This window of opportunity has propelled Moon’s government into a helter-skelter of diplomatic activity through the Winter Olympics to the masterly Korean Summit of 27th April. The whole event betrayed clear signs of having been pre-arranged in every detail. Consider for example what the international press described as the “unscripted” step into North Korea by President Moon at Kim’s invitation. The slightest hesitancy by the Southern leader would have been a public-relations disaster; so this gesture too was obviously pre-arranged. In fact, so brilliant was the choreography of the whole event that it must have benefitted from professional consultants.

The communiqué from the summit included important concepts, such as the formal end to the Korean war and the denuclearization of the peninsula. But the overall message was far more important. It was a message from both Koreas, North and South, to the United States that it is for Koreans to decide what happens on their peninsula—and that the U.S. has an historic opportunity to contribute to a solution. President Moon was more than happy to play to President Trump’s vanity with talk of a Nobel Peace Prize,but the converse is also true: the summit was intended to create a bow-wave of optimism which would make it difficult, if not impossible, for Washington to reintroduce the military option.

The subsequent assurances that the withdrawal of U.S. troops was not being requested were sufficient to cause anxiety in Beijing. Foreign Minister Wang Yi rushed to Pyongyang (the first Chinese Foreign Minister’s visit since 2007) to seek the necessary assurances. He seems to have been satisfied.

It appears therefore that statements from Washington are dancing on the point of a needle. Whilst the withdrawal of U.S. troops from the peninsula is not going to be on the table initially, the need for US forces will diminish as North Korea begins to disarm its nuclear program. One source in Seoul told the author that the US could reduce to 14,000 (from a current presence of about 35,000) with only a minimal loss of capability and that, in due course, all ground troops could be removed at South Korea’s request.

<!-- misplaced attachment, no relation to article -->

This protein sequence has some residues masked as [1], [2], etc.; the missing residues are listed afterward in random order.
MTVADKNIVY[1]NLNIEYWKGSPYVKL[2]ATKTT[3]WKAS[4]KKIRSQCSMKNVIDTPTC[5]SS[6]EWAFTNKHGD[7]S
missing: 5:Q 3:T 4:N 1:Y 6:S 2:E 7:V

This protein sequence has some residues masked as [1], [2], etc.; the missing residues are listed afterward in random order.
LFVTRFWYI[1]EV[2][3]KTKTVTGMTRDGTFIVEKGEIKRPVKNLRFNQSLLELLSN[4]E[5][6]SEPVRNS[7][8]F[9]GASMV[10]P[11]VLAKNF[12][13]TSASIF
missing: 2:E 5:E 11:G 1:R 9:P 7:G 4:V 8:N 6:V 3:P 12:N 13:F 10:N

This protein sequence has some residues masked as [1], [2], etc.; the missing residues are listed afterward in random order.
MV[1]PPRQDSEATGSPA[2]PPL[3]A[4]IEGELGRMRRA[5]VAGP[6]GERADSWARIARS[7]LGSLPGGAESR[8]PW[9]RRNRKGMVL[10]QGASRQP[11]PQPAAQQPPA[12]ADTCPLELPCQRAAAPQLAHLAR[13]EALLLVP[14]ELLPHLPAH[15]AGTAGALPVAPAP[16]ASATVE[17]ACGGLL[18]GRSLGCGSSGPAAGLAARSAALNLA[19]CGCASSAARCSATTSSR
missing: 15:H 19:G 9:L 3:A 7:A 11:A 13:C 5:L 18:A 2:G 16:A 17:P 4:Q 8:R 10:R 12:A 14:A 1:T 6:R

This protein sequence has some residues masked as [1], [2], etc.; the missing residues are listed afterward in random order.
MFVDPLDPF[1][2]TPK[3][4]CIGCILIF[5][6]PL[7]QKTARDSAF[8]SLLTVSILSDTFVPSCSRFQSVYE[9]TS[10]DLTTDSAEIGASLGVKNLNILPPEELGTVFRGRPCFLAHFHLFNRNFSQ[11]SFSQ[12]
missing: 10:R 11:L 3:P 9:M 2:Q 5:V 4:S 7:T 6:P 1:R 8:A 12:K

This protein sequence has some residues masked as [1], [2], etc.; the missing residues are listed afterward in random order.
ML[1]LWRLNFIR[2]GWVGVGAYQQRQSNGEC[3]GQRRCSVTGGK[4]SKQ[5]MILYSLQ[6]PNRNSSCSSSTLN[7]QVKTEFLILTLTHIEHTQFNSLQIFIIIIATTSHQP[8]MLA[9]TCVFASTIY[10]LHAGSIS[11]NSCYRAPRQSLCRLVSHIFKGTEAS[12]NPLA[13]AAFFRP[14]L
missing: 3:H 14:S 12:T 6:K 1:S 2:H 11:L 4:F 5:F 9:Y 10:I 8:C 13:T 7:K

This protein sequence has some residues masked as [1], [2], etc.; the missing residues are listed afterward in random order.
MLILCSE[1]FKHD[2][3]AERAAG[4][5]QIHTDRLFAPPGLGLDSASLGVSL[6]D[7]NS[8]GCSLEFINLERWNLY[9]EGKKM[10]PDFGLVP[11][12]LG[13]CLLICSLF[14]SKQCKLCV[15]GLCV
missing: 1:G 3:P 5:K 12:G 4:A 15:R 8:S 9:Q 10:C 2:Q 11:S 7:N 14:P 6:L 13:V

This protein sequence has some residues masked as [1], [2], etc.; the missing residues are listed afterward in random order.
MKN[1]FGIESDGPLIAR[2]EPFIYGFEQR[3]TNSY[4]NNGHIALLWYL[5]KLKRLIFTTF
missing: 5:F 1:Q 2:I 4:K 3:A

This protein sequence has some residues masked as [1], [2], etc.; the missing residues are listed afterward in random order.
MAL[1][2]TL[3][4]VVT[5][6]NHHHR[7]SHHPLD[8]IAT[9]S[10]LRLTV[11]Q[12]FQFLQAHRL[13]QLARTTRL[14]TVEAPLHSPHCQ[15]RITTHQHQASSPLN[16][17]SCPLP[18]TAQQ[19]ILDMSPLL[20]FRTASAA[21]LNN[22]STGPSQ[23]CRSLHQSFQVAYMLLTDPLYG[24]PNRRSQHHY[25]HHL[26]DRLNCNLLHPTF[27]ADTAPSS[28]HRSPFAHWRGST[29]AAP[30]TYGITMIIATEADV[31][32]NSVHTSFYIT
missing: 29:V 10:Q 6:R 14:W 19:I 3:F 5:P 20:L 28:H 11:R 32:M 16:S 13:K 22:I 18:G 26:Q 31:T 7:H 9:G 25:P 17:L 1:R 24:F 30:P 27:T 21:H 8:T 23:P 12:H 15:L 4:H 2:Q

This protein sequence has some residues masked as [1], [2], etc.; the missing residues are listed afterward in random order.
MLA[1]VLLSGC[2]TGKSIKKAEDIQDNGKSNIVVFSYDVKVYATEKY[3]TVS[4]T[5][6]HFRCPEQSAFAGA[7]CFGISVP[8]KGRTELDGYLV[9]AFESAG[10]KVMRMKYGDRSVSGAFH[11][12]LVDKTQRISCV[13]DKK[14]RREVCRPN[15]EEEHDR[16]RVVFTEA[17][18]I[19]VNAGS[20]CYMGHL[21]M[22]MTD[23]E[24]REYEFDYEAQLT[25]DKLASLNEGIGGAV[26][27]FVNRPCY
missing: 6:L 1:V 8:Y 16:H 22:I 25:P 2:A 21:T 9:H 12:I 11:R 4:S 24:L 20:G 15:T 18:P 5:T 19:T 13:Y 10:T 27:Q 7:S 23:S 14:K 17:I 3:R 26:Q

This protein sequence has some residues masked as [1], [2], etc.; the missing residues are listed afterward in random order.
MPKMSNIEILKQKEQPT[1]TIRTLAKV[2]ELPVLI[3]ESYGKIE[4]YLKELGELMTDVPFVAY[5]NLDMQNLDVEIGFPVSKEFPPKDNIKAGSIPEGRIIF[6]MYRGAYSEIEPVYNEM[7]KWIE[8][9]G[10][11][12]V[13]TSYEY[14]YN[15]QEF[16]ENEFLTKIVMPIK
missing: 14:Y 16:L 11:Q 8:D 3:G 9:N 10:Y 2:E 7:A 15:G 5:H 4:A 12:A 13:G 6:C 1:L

Would North Korea agree to the retention of the U.S. Air Force in South Korea?  It might. Ironically, Pyongyang has long seen the presence of U.S. forces in the South as a counter-balance to the power of its big Chinese neighbor. U.S. forces have also acted as a brake on right-wing governments in Seoul. As one official in Seoul put it, “the U.S. presence has prevented us acting like Israel; free to strike against threats in our region.”

How would a phased deal play in Washington? President Trump could claim, with justification, to have achieved the full dismantling of North Korea’s nuclear and missile arsenal—something that President Obama failed to do with Iran. He would also point to his repeated statements, as both candidate and President, that the U.S. should reduce its costly overseas commitments. But to many foreign policy observers it would seem that China would be the ultimate beneficiary, increasingly dominant in North East Asia and with Japan increasingly isolated.

South Korea would be satisfied by the outcome. But it needs to remember that Pyongyang’s ultimate goal has never changed: the unification of Korea on its terms. With a reduced U.S. commitment to the region (and an inevitable reduction in trust between Washington and Seoul), North Korea’s aim would be a few steps closer.

The Author is Tim Willasey-Wilsey

Tim Willasey-Wilsey is a former senior British diplomat. He is currently a Senior Visiting Research Fellow at Kings College London’s Department of War Studies and a member of council at Chatham House.